That is only true if both are stationary, I have put a link up which shows that the astronauts supposedly had to jump up and onto the rovers, this means that even before being driven the rovers are coming under a lot more force than the static weight of the astronauts either on earth or the moon.

Once we know that the astronauts jump onto the rovers then weight can be ignored in estimating what forces the rovers will come under because it is a combination of mass and velocity that will determine the force, and is a noncontroversial fact that your mass is the same on earth as it is on the moon.

Unless we are to rewrite p=mv to p=wv, meaning weight times velocity instead of mass times velocity, then it is nonsensical to say you can't sit on a rover here on earth but you can jump onto one on the moon.

The wheels don't have to hold up so much weight on the Moon, so you can make them very much "softer".

I don't believe this to be true at all (nor the other comment about the chassis), the wheels and chassis have to be designed for the worst stresses the vehicle will come under, and on both the earth and the moon that will be all the bumps and dips the vehicle hits while being driven, not the static loading.

On both the earth and moon, as you acknowledge, the momentum will be the same at the same speed, therefore hitting bump and rises will put the same stresses on the frame and wheels in both cases, or at least very similar stresses.

Similar stresses means basically that if you can't drive it around hitting bumps at 10 or 15 kph here on earth, then you cant do it on the moon. Yet they tell us you can't even sit on the rovers here on earth but you can drive around hitting bumps on the moon.

#### CliffordK

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##### Re: Were the Lunar Rovers faked?
« Reply #12 on: 09/03/2013 11:53:50 »
Ok,
So, on the moon, you have a vehicle that can carry the momentum of a 1500 lb vehicle, at 10 mpg.
However, it has a vertical weight of only 250 lbs.

It would be easy enough to add springs and shocks designed to support a 250 lb vehicle, but with a wide dynamic range, so that they could absorb the impact of say a 1000 lb dynamic impact.  Likewise, your A-Arms and kingpin/spindle assembly would be designed to handle the 1500 lb dynamic load of say pushing into and over a rock.  Furthermore, if you wished to carry 500 lbs of moonrocks, you would load those over the axles, rather than in the middle of the chassis.  Each passenger would weigh only about 1/6 of 400 lbs, or about 67 lbs.

I could imagine a structure that could absorb the vertical impact of say tossing a 67 lb  of grain on it, by using well designed springs, but would be unable to support 800 lbs of weight applied to the middle of the frame.

Assuming a left hand drive, you might instruct your drivers not to do hard right hand turns with a single driver, and no passengers.  It wouldn't take much to convince the astronauts that their lives depended on safe driving.  They might survive a roll-over, but damage to their spacesuits could be fatal.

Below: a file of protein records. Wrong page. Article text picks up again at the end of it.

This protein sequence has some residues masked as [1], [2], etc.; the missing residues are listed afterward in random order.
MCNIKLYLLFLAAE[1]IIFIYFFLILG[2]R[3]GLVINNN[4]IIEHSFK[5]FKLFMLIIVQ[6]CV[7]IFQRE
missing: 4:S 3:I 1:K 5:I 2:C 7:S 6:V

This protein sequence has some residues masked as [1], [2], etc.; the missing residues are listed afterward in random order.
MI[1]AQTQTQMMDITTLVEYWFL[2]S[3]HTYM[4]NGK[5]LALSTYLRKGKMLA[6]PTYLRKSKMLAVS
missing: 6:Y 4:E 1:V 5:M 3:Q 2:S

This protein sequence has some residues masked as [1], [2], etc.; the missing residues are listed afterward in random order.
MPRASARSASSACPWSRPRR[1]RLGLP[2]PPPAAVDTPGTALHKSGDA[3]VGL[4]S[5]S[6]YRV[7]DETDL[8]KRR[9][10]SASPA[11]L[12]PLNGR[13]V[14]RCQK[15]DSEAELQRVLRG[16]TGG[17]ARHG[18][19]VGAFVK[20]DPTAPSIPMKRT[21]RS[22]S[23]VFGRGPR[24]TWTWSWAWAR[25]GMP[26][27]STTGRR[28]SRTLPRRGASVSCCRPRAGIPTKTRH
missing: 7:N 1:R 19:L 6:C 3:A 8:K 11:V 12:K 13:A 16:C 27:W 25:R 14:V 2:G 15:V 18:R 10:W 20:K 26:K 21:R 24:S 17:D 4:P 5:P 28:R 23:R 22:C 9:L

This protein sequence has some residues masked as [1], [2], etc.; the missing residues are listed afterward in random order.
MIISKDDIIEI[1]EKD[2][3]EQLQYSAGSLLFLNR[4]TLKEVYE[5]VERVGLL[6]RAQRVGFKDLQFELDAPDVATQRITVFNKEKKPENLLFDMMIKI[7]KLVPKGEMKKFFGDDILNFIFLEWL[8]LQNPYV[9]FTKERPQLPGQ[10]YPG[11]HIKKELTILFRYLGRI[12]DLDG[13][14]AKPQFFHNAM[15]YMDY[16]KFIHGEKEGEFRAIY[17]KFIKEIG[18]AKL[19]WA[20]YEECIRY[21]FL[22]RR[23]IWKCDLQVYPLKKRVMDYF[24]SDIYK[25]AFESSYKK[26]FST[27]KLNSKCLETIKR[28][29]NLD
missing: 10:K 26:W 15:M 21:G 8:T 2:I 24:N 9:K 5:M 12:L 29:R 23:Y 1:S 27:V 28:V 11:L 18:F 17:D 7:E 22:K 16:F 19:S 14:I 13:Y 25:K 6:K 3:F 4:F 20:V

Apparently they never ventured more than about 5 miles from the lunar module.  It would be a long bunny hop back to the module, but they were pretty much within walking distance to get back.

#### Anywho

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##### Re: Were the Lunar Rovers faked?
« Reply #13 on: 11/03/2013 01:35:37 »

I could imagine a structure that could absorb the vertical impact of say tossing a 67 lb  of grain on it, by using well designed springs, but would be unable to support 800 lbs of weight applied to the middle of the frame.

Assuming a left hand drive, you might instruct your drivers not to do hard right hand turns with a single driver, and no passengers.  It wouldn't take much to convince the astronauts that their lives depended on safe driving.  They might survive a roll-over, but damage to their spacesuits could be fatal.

When the astronauts jump onto the vehicles on the moon it is not the equivalent of throwing a 67lb bag of grain onto it, it is the equivalent of throwing a 400lb bag of whatever onto it. The difference between earth and the moon is not in the weight because the mass never changes and, unless stationary, it is the mass which is relevant, the only difference will be in the speed at which the astronauts freefall onto the rovers.

Like I said earlier, if they jump onto the rover here on earth and clear the vehicle by 1 inch, and they jump onto the vehicle on the moon and clear the vehicle by 6 inches then the forces on the vehicle will be exactly the same.

However, sitting is a very controlled and relatively gentle process as opposed to jumping, there can be little doubt that jumping onto the vehicle on the moon will put more stress on the frame than sitting on it here on earth.

As you correctly point out any accident is likely to result in suit failure, and therefore death, so there has to be ample redundancy in the structure of the rovers to handle any foreseeable event, yet we are told these rovers are so weak that they cannot even be sat upon on earth but they can be jumped onto on the moon and driven at 15kph over uneven surface with complete confidence?

WRT your next point, there is no evidence the astronauts took it easy when they were in the rovers alone, in fact all the evidence is to the contrary with the highest speeds and most radical driving being done when there was only one astronaut on board belying the fact that there is 3/4 the weight on one side of the vehicle, it is uneven terrain, and that it is significantly easier to roll a vehicle in 1/6g.

#### CliffordK

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##### Re: Were the Lunar Rovers faked?
« Reply #14 on: 11/03/2013 11:29:40 »
Ok,
So the astronaut on the moon will act both as a 67 lb weight, and a 400 lb mass.

Just sitting on the rover, the astronaut would exert a downward weight of 67 lbs.